# Random effect equal to 0 in generalized linear mixed model [duplicate]

Sorry if I’m missing something very obvious here but I am new to mixed effect modelling.

I am trying to model a binomial presence/absence response as a function of percentages of habitat within the surrounding area. My fixed effect is the percentage of the habitat and my random effect is the site (I mapped 3 different farm sites).

``````glmmsetaside <- glmer(treat~setas+(1|farm),
family=binomial,data=territory)
``````

When `verbose=TRUE`:

``````0:     101.32427: 0.333333 -0.0485387 0.138083
1:     99.797113: 0.000000 -0.0531503 0.148455
2:     99.797093: 0.000000 -0.0520462 0.148285
3:     99.797079: 0.000000 -0.0522062 0.147179
4:     99.797051: 7.27111e-007 -0.0508770 0.145384
5:     99.797012: 1.45988e-006 -0.0495767 0.141109
6:     99.797006: 0.000000 -0.0481233 0.136883
7:     99.797005: 0.000000 -0.0485380 0.138081
8:     99.797005: 0.000000 -0.0485387 0.138083
``````

My output is this:

``````Generalized linear mixed model fit by the Laplace approximation
Formula: treat ~ setasidetrans + (1 | farm)

AIC   BIC logLik deviance
105.8 112.6  -49.9     99.8
Random effects:
Groups Name        Variance Std.Dev.
farm   (Intercept)  0        0
Number of obs: 72, groups: farm, 3

Fixed effects:
Estimate Std. Error z value Pr(>|z|)
(Intercept)   -0.04854    0.44848  -0.108    0.914
setasidetrans  0.13800    1.08539   0.127    0.899

Correlation of Fixed Effects:
(Intr)
setasidtrns -0.851
``````

I basically do not understand why my random effect is 0? Is it because the random effect only has 3 levels? I don’t see why this would be the case. I have tried it with lots of different models and it always comes out as 0.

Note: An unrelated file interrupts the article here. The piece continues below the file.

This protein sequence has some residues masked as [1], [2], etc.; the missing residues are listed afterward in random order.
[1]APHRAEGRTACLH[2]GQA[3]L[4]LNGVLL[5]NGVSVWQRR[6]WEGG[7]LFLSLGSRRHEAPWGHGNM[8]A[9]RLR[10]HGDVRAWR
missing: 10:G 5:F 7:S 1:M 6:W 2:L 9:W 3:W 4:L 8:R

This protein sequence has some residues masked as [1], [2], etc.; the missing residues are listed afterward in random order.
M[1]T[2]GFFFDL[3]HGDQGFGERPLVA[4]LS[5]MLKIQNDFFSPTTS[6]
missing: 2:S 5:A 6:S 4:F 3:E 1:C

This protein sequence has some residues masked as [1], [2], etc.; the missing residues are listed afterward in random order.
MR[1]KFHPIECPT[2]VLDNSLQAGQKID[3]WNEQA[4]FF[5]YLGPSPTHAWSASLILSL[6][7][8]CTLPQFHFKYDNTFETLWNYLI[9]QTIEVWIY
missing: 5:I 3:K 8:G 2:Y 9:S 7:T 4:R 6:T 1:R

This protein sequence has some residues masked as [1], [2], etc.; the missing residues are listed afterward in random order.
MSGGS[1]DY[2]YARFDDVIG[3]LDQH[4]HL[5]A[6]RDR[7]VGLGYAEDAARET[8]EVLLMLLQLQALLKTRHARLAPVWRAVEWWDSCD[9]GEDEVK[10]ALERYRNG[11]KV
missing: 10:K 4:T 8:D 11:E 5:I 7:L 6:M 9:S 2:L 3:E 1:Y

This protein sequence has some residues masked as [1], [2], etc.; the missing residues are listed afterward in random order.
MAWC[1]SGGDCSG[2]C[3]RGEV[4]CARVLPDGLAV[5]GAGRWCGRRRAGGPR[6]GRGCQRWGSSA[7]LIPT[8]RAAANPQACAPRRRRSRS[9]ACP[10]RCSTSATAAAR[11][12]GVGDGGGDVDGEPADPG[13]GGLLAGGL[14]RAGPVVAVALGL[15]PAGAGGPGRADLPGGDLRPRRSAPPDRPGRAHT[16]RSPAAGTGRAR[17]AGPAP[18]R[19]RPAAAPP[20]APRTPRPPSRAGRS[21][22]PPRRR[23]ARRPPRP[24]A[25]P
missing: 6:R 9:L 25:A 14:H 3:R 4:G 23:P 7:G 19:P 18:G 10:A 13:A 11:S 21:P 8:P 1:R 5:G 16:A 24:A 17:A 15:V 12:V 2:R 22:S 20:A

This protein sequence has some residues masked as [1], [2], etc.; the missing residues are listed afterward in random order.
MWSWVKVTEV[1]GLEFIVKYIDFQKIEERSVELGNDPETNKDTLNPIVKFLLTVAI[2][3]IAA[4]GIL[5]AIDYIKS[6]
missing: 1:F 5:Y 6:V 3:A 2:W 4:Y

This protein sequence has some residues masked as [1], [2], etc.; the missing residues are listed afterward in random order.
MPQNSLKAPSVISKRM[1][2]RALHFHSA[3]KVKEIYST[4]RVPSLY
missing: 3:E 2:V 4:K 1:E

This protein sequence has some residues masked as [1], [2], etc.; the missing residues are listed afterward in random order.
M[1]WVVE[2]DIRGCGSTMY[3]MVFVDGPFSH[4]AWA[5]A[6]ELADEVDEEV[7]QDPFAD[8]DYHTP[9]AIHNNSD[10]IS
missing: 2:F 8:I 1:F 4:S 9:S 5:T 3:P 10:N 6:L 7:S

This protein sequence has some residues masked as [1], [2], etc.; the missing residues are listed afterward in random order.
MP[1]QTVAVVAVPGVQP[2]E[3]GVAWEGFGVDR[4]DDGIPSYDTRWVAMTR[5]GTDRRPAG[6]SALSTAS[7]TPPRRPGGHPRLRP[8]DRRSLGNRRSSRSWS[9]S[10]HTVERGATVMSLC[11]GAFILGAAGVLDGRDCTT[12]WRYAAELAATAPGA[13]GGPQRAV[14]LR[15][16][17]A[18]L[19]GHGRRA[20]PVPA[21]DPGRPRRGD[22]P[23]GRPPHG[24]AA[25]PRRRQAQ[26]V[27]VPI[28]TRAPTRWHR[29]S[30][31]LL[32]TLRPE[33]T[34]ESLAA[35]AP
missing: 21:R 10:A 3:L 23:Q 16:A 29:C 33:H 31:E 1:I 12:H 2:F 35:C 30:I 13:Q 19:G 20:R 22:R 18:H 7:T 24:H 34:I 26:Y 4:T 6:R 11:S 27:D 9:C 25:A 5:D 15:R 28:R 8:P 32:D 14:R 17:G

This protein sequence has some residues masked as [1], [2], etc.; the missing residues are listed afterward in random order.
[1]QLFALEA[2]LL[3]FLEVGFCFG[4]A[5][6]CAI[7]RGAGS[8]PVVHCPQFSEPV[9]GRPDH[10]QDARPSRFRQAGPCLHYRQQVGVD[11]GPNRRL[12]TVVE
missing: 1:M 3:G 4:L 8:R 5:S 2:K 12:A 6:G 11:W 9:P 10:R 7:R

It cant be because the random effect doesn’t explain any of the variation because I know the habitats are different in the different farms.

Here is an example set of data using `dput`:

``````list(territory = c(1, 7, 8, 9, 10, 11, 12, 13, 14, 2, 3, 4, 5,
6, 15, 21, 22, 23, 24, 25, 26, 27, 28, 16, 17, 18, 19, 20, 29,
33, 34, 35, 36, 37, 38, 39, 40, 30, 31, 32, 41, 45, 46, 47, 48,
49, 50, 51, 52, 42, 43, 44, 53, 55, 56, 57, 58, 59, 60, 61, 62,
54, 63, 65, 66, 67, 68, 69, 70, 71, 72, 64), treat = c(1, 1,
1, 1, 1, 1, 1, 1, 1, 1, 1, 1, 1, 1, 0, 0, 0, 0, 0, 0, 0, 0, 0,
0, 0, 0, 0, 0, 1, 1, 1, 1, 1, 1, 1, 1, 1, 1, 1, 1, 0, 0, 0, 0,
0, 0, 0, 0, 0, 0, 0, 0, 1, 1, 1, 1, 1, 1, 1, 1, 1, 1, 0, 0, 0,
0, 0, 0, 0, 0, 0, 0), farm = c(1, 1, 1, 1, 1, 1, 1, 1, 1, 1,
1, 1, 1, 1, 1, 1, 1, 1, 1, 1, 1, 1, 1, 1, 1, 1, 1, 1, 2, 2, 2,
2, 2, 2, 2, 2, 2, 2, 2, 2, 2, 2, 2, 2, 2, 2, 2, 2, 2, 2, 2, 2,
3, 3, 3, 3, 3, 3, 3, 3, 3, 3, 3, 3, 3, 3, 3, 3, 3, 3, 3, 3),
built = c(5.202332763, 1.445026852, 2.613422283, 2.261705833,
2.168842186, 1.267473928, 0, 0, 0, 9.362387965, 17.55433115,
4.58020626, 4.739300829, 8.638442377, 0, 1.220760647, 7.979990338,
13.30789514, 0, 8.685544976, 3.71617163, 0, 0, 6.802926951,
8.925512803, 8.834006678, 4.687723044, 9.878232478, 8.097800267,
0, 0, 0, 0, 5.639651095, 9.381654651, 8.801754791, 5.692392532,
3.865304919, 4.493438554, 4.826277798, 3.650995554, 8.20818417,
0, 8.169597157, 8.62030666, 8.159474015, 8.608979238, 0,
8.588288678, 7.185700856, 0, 0, 3.089524893, 3.840381223,
31.98103158, 5.735501995, 5.297691011, 5.17141191, 6.007539933,
2.703345394, 4.298077606, 1.469986793, 0, 4.258511595, 0,
21.07029581, 6.737664009, 14.36176373, 3.056631919, 0, 32.49289428,
0)
``````

It goes on with around 10 more columns for different types of habitat (like `built`, `setaside` is one of them) with percentages in it.

With just three farms, there is no point in trying to pretend that you can fit a Gaussian distribution to three points. Analyze this simply as `lm(response~as.factor(farm) + treat+other stuff)`, and don’t bother with `lmer`; you won’t be able to do much better than ANOVA, anyway.